Country singer/songwriter Holly Williams is certainly no stranger to country music. Growing up in Nashville as the daughter of Hank Williams, Jr. (and by extension, the granddaughter of Sr.), Williams has previously released two studio albums on major labels, and even seen some chart success. With all the buzz now surrounding her new independent release The Highway, it’s quite possible that going the “indie” route may provide her with her highest level of success yet.
Two things in particular strike me, and hit me well, about Holly Williams and this album. First of all (and regular readers will understand this, coming from me)—it’s country music. Not pop with a country twist. It’s not dated—you couldn’t even call it “old school”—but with its slightly understated acoustic-driven style, you certainly feel like you’re listening to a country artist, not a crossover. Second—there’s Holly Williams’ slightly raspy voice. Raw, emotional, authentic, bluesy, her voice is pure ear candy.
The offspring of country legends often are faced with a dilemma when trying to follow in the “family business.” Not only do they have huge shoes to fill in the eyes/ears of the public, but even if they have real talent, the public is often quick to assume that the up-and-coming artist is simply trying to trade on the family name. In any case, being a third-generation Williams could be both a blessing and a curse, because Holly is dealing with not one, but two icons in her family line. It’s a lot to live up to.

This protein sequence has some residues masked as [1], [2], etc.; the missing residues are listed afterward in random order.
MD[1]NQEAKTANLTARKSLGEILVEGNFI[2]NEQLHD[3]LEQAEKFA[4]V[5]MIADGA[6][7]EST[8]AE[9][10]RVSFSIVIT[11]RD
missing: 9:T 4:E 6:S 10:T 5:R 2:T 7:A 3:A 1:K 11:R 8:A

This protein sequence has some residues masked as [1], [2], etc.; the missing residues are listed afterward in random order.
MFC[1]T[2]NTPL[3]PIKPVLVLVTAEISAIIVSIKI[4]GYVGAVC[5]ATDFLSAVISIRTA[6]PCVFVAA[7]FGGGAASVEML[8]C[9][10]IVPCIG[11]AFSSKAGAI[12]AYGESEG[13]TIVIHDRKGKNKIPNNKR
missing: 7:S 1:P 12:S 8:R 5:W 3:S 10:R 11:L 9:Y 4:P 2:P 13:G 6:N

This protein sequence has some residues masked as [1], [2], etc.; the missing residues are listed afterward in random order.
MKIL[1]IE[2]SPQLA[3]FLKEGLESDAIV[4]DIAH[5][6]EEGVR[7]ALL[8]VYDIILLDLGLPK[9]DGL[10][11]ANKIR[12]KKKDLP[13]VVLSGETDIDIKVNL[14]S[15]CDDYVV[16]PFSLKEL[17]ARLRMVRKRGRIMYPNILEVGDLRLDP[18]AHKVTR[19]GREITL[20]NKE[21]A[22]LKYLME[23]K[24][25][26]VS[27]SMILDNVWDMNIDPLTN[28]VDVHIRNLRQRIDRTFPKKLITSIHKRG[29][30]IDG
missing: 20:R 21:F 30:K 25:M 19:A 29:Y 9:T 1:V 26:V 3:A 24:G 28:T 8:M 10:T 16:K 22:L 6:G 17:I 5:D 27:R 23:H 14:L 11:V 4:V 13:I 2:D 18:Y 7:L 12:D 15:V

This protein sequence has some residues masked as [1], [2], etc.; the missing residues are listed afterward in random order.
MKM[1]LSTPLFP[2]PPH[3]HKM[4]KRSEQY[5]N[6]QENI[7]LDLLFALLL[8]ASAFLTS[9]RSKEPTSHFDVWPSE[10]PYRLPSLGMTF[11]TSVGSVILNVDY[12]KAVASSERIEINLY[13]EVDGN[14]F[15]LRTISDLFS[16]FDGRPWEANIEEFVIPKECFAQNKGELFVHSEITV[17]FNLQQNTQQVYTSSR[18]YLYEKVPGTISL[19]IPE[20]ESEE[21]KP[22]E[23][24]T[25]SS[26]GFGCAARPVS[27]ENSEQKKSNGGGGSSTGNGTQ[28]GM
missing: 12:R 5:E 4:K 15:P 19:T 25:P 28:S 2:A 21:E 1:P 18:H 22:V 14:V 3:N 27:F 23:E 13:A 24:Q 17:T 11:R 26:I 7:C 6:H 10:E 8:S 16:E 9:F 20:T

But make no mistake: Holly Williams proves with The Highway that she can stand as a country artist in her own right, with or without the family name. If being related to the Two Hanks means she never finds her own place in the spotlight, then more’s the pity, because she certainly deserves to.